bunch of files without losing their long file names.
- A DOS or Windows 3.x network client can connect to your OS/2
machine and access files on a partition which supports long filenames.
However, when you do a DIR (for example) on that machine, it
will only show the filenames conforming to the 8.3 limitation. Samba
has a feature called 'name mangling' (Windows 95 and NT support it as
well). The server will scramble long filenames into a similar looking
8.3 filename. The file still has its long filename but now also the
DOS/Windows 3.x client will be able to access it. Example: "My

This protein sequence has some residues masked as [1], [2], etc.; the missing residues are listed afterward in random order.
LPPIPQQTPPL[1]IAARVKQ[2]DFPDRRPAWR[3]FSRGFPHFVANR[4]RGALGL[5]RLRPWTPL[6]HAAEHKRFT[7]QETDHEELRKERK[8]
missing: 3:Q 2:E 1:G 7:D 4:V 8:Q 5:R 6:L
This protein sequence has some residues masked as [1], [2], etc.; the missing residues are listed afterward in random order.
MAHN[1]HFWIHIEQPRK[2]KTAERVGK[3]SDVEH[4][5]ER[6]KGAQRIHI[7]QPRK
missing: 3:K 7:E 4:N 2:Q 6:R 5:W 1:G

Graduation Thesis.DOC" is turned into "MY_GR~01.DOC".
Other clients who do support long filenames can still access the file
by its full name.
- It has a smaller memory footprint than Warp 4 and Connect's File
and Print Client. So it should work with smaller machines, such as OS/2
2.x box with only IBM TCP/IP 2.0 and 8 MB RAM. Samba/2 has also been
tested on Warp non-Connect with FreeTCP running the WPS or alternative
shells such as PC/2 and Tshell (runs in 4 Mb?).
- When two machines want to communicate with each other, they both
have to speak a common SMB protocol, or 'dialect'. Windows 95 and NT
both come with a new dialect (yet another one..) which Warp 4 and
Connect don't speak. That should not be a problem because they have
older dialects in common with Windows 95 and NT. The most advanced of
those older dialects that Windows 95/NT and Warp support is called
LANMAN2. However, Microsoft in its infinite wisdom decided to cripple